- Has just received a gameplay trailer, on which we can see what Highwire Games' title is all about;
- Will use a special technology that will generate the maps procedurally every time we play;
- Will combine FPS with elements of a documentary.
In February, we reported on the unexpected resurrection of an ambitious game project called Six Days in Fallujah, which attempts to take a mature look at the Iraq War from the perspective of ordinary soldiers. With time, we also found out that the devs will not be afraid to touch on important political and social topics. Today, in turn, a few minutes-long trailer presenting gameplay fragments and interviews with war veterans, has appeared online. Along with the aforementioned material we learned a few interesting things about the upcoming title developed by Victura and Highwire Games.
The developers reminded us in a press release that Six Days in Fallujah will tell the story of the armed conflict of 2004, when the Second Battle of Fallujah took place. The story will be told with the help of more than 100 witnesses - not only from the perspective of soldiers but also Iraqi civilians.
The comments of all these people will accompany us for a large part of the game, both in audio and in visuals (excerpts from interviews). Their memories from the battlefield will have a direct impact on the challenges we will face on our way. It will be more than a game, it will be an interactive documentary of sorts. To some, the kind of narrative may bring to mind the notable war series called Band of Brothers, which combined a normal storyline with excerpts from interviews conducted with retired military personnel.
Based on the above footage, we can say at first glance that this is a standard FPS that offers decent visuals and looks promising gameplay-wise. Although some people commenting on the video point out the less than perfect shooting model, they praise the extensive system of commands which can be given to allied NPCs (not only opening fire or changing position but also breaking into closed rooms).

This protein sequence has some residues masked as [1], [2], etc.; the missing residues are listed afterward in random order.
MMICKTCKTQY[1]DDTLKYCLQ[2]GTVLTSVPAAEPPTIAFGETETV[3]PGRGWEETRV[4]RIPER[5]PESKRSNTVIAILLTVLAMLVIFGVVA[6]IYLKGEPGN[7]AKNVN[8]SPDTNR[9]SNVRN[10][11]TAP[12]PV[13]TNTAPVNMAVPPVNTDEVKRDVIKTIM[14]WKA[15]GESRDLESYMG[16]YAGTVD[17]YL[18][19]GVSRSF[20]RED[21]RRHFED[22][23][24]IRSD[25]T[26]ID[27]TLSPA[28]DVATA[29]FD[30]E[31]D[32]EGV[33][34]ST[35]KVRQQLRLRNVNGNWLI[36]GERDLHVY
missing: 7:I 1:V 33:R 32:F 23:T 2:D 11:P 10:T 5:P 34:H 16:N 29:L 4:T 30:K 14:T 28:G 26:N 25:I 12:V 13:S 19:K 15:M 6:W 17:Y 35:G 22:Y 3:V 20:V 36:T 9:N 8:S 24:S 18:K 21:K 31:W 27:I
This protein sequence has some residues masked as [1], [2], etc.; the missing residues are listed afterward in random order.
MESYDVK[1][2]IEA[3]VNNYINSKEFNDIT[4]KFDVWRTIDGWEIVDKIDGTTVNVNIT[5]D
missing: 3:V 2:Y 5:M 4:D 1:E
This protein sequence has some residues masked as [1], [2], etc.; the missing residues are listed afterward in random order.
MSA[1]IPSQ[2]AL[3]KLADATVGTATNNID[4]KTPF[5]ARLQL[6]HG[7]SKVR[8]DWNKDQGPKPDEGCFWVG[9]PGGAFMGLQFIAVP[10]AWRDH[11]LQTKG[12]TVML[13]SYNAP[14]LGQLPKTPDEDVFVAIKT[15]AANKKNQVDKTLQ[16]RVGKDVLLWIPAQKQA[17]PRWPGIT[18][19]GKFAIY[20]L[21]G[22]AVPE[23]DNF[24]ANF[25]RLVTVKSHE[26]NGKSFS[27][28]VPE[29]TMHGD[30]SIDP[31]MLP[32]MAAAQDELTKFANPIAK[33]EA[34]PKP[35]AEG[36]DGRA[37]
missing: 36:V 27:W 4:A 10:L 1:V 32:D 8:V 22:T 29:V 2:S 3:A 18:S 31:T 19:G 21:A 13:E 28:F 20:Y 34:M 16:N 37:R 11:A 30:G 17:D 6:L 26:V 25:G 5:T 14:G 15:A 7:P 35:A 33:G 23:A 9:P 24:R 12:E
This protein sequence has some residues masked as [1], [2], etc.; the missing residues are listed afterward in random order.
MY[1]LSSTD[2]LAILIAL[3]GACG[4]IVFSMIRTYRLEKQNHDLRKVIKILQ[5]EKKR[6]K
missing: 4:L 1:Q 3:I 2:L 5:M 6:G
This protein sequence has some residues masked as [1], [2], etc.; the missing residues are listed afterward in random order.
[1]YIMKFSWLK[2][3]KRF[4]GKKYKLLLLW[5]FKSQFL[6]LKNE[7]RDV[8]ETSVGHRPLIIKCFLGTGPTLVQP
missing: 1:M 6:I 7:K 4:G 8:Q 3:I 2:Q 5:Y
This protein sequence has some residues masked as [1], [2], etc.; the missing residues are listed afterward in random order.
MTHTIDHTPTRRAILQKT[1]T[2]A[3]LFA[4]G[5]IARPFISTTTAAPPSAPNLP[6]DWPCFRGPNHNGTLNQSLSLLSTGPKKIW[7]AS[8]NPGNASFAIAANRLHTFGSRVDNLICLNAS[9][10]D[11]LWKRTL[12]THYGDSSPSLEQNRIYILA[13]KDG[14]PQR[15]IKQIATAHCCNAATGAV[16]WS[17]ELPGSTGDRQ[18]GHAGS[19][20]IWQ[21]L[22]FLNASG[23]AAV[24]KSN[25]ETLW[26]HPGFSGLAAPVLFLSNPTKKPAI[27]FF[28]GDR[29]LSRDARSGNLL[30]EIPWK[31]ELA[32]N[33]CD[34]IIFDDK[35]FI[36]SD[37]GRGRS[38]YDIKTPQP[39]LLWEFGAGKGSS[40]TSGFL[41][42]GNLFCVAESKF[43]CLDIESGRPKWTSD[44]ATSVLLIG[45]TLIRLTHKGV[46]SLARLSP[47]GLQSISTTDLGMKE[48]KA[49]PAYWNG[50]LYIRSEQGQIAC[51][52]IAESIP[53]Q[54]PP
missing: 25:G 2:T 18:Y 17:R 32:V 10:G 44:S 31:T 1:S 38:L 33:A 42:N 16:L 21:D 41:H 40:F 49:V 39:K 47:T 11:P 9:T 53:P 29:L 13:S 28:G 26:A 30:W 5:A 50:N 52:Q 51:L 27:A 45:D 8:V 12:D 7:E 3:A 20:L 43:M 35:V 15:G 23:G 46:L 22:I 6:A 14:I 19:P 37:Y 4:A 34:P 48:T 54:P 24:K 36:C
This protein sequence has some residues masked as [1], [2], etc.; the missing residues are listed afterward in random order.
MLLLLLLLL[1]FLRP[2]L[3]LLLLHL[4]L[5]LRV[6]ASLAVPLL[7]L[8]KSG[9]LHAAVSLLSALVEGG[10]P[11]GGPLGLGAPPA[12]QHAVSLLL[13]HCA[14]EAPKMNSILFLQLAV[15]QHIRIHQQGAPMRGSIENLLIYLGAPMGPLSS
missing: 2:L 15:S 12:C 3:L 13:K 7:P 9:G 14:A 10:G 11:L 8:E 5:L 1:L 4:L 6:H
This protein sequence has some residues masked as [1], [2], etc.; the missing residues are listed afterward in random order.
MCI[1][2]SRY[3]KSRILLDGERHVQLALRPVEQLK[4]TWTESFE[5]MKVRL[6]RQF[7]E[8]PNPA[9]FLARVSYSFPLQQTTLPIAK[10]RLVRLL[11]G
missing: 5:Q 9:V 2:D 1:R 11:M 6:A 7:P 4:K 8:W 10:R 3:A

So what sets apart the gameplay in Six Days in Fallujah, according to the developers? It's the "groundbreaking technology" they used, called "Procedural Architecture". It makes the battlefield randomly generated and changes every time we decide to play (except for strategic points which are the main objectives of the mission). It involves, among others, a completely different arrangement of individual streets, buildings, or rooms. Work on it lasted for the last 3 years. Creative director at Highwire Games, Jaime Griesemer, explains why he and his team decided to implement such technology:
"Marines told us they never knew what was waiting behind the next door. But, in video games, we play the same maps over and over again. Just knowing the layout of a building in advance makes playing a combat encounter in a video game very different than actual combat."
These words are confirmed by Sgt. Adam Banotai, who fought in Fallujah and is involved in the game's development from the documentary side:
"Memorizing maps is fake. It’s that simple. Clearing an unfamiliar building or neighborhood is terrifying. You have no idea what’s about to happen, and this is one of the reasons we experienced such high casualties."
And you can see that in the trailer - the developers want to make sure the player feels stressed and doesn't know what's waiting for them behind the next door. In Six Days in Fallujah door mechanics, un-ironically, will be one of the most important and terrifying gameplay elements.
How do you like the information revealed by the devs and do you look forward to Highwire Games's title? We remind that we'll wait for the title at least until the late part of 2021. It will be coming to PC, PS4 and XONE, but will also be compatible with PS5 and XSX/S.
- Six Days in Fallujah - official website
- Highwire Games - official homepage